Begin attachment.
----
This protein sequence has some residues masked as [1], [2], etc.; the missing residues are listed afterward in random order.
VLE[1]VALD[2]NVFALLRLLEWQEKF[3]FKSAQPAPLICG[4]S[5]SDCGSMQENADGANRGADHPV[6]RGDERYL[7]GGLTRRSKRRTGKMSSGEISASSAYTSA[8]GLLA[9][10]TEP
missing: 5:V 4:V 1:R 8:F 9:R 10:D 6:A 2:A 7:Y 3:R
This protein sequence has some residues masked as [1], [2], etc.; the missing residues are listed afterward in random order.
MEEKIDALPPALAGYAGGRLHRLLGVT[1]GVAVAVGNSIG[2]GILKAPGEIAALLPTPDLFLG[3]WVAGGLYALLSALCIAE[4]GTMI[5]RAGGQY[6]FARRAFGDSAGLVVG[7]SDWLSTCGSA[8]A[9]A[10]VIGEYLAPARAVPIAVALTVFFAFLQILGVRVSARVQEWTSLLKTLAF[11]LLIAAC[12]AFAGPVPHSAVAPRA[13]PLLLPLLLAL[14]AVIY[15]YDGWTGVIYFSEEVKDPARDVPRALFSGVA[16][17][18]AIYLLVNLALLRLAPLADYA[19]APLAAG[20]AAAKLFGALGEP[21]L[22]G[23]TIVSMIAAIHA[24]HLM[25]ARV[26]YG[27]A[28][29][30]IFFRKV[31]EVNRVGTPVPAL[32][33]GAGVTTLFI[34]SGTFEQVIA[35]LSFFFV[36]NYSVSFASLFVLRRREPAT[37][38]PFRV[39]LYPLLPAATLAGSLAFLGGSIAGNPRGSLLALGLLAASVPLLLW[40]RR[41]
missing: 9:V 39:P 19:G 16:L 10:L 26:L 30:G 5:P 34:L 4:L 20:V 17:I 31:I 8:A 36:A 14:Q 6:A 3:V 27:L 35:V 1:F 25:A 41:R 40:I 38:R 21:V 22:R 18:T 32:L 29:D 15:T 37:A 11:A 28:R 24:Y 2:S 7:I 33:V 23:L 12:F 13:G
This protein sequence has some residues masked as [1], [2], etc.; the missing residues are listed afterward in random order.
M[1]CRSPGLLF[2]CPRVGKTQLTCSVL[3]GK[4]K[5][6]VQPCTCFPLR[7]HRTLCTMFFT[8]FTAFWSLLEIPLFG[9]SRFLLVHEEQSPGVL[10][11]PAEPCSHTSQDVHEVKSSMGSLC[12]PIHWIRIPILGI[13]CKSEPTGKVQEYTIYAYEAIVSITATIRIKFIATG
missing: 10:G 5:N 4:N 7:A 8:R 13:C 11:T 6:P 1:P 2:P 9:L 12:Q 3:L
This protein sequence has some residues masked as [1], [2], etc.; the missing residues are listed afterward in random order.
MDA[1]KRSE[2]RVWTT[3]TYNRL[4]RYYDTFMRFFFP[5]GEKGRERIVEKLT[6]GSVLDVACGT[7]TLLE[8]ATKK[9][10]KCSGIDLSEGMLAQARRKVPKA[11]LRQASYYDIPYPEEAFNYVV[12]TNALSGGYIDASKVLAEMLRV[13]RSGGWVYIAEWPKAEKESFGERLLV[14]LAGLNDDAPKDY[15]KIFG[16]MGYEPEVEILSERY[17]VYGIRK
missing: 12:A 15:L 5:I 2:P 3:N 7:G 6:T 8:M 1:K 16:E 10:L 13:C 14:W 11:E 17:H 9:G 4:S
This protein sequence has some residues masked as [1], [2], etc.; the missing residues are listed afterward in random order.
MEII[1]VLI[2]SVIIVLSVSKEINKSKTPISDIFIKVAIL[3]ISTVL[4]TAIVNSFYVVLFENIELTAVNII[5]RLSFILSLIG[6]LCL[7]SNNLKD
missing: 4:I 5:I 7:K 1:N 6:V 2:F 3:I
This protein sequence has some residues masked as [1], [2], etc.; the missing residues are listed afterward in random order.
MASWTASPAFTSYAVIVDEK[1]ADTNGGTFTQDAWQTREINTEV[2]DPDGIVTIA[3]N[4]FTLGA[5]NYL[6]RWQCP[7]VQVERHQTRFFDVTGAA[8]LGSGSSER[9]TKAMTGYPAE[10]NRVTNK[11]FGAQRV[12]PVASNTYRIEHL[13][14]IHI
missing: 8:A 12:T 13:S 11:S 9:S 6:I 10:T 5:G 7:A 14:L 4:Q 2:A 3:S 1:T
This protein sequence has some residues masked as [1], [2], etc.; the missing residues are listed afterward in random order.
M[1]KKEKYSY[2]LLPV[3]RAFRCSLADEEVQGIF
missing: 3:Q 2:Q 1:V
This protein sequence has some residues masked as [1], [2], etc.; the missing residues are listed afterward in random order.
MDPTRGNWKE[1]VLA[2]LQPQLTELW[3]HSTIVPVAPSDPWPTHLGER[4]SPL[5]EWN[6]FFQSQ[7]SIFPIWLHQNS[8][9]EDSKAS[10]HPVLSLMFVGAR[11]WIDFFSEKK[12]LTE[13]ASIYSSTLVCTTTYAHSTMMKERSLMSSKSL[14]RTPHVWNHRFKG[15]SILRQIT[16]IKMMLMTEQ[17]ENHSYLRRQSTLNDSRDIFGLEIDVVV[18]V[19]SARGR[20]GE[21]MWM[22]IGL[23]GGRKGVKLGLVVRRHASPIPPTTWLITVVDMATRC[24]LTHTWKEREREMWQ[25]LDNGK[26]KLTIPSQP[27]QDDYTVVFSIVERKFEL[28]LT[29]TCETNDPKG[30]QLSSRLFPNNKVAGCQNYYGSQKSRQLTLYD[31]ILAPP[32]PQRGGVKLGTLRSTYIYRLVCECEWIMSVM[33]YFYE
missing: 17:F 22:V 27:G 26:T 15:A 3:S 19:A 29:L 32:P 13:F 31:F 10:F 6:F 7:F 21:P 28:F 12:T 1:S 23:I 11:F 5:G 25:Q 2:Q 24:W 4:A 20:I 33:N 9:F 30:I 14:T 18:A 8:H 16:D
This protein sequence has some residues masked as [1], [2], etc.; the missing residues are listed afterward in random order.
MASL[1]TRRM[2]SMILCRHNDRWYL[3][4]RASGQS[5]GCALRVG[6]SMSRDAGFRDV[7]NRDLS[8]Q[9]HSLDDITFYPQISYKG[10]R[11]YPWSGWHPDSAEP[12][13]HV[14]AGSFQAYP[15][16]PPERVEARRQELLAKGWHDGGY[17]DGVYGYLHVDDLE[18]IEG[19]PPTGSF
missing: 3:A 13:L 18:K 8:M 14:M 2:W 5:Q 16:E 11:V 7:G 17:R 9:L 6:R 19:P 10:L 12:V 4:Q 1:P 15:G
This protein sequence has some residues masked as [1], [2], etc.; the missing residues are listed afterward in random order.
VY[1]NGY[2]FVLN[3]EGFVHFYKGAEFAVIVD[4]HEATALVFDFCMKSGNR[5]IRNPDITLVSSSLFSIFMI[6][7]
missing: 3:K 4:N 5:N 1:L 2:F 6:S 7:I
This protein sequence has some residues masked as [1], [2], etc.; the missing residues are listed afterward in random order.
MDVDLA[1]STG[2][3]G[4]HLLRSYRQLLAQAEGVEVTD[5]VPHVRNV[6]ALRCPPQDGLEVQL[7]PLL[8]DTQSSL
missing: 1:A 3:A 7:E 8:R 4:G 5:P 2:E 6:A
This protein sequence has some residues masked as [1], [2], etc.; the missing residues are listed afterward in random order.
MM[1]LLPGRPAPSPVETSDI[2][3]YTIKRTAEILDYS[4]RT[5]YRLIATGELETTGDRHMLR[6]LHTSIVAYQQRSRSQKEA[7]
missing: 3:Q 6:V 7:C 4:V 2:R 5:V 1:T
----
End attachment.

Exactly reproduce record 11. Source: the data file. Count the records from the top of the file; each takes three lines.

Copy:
This protein sequence has some residues masked as [1], [2], etc.; the missing residues are listed afterward in random order.
MDVDLA[1]STG[2][3]G[4]HLLRSYRQLLAQAEGVEVTD[5]VPHVRNV[6]ALRCPPQDGLEVQL[7]PLL[8]DTQSSL
missing: 1:A 3:A 7:E 8:R 4:G 5:P 2:E 6:A